We offer the following services with the goal of achieving Zero Waste:
- Free Self-Separated Recycling - Free disposal of a growing list of paper, plastic, metal, and glass materials brought clean and separated to our Recycle Plaza. Also includes motor oil, antifreeze and rechargeable batteries.
- E-CYCLE Free recycling of televisions, computers, monitors, laptops and tablets, e-readers, portable DVD players, keyboards, mice, cables, and most other electronic devices. $4 Fee for Printers, scanners, copiers.
- Take It or Leave It (TIOLI) A free exchange of goods for the entire Lopez Community.Commingled Recycling This is a fee item for anything above 1 grocery bag per day. Includes clean self-separated items listed on the inside of this guide and paper coffee/soda cups with lids, milk/juice/ice cream cartons, plastic spray pumps, paper plates, napkins, towels, clamshell packaging, blister packaging, six pack rings and plastic items with no recycle number. No garbage! Empty your bag in Bin.
The following fee schedule will be in effect until further notice.
WHERE DOES OUR STUFF GO???
Garbage and recyclables deposited at the Lopez Dump travel to different destinations depending upon the material and market values for recyclables. Here’s where our stuff goes currently:
GARBAGE: Trucked to the Skagit County Transfer Station in Mount Vernon, where it's compacted into containers and then travels by rail some 300 miles to the 2545-acre Roosevelt Landfill in Klickitat County near the Columbia River. See this KNKX story for more details:
RECYCLING: Travels by truck, usually in bales, to Skagit River Steel & Recycling in Burlington.
To see how we self bale our recyclables, watch here:
Cardboard goes to a Port Townsend paper mill to be reprocessed into Kraft paper, linerboard, and specialty cardboard components
Mixed paper gets trucked to Seattle and loaded onto a container ship bound for China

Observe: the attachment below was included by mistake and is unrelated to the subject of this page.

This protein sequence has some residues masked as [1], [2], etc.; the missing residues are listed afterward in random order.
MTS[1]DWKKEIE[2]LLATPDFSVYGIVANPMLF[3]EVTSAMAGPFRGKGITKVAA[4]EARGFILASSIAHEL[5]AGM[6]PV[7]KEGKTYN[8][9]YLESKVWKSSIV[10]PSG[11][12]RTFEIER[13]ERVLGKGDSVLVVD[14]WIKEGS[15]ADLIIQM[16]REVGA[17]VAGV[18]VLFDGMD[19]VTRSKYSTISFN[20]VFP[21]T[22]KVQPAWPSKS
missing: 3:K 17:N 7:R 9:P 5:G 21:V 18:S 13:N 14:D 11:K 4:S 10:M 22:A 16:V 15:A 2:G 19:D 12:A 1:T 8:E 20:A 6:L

Plastics also go to Seattle for loading onto a container ship bound for China
Aluminum cans travel by truck to Seattle and then by rail for recycling at an Anheuser-Busch plant in Alabama or Alcoa/Evermore Recycling plant in Tennessee
Steel gets trucked to a Seattle foundry for processing into rebar and other basic products
GLASS: Trucked to Lopez Sand & Gravel on Channel Road for use as inert fill material in their sand pit
In 2006, Washington State adopted a product stewardship law that requires the establishment of a system to recycle electronic wastes, including computers, monitors, laptop computers, and televisions. This system may not charge consumers to drop off materials and is financed by manufacturers of the electronic equipment. Rules to implement this law, WAC 173-900, Electronic Products Recycling Program, were adopted in October 2007. The new system became effective January 1, 2009. A list of take-back locations and further details may be found at http://www.ecy.wa.gov/programs/swfa/eproductrecycle/.
San Juan County banned single-use carryout plastic bags in retail establishments effective May 1, 2017 (SJC Ordinances No. 10-2016 & 2-2017). A single-use plastic carryout bag is defined as any bag that is less than 2.25 mils (0.00225 inches) thick and is made from plastic or any nonrenewable resource. If a bag is provided to a customer at the point of sale by a retail establishment, the bag must be a reusable bag or a recycled paper bag. Plastic bags used inside stores for bulk foods, meats and produce, unwrapped bakery goods, flowers and potted plants, and prescription medications.
Agricultural plastics are accepted at the three solid waste facilities in the County. The collected plastics are recycled or reused by local farmers and growers. Local coordinators and planners from the WSU Extension Master Gardeners Program, Agricultural Education Service, the Agricultural Resources Committee, the San Juan Islands Conservation District, and local agricultural and gardening businesses have indicated an interest in sustaining an agricultural plastics recycling program in the County.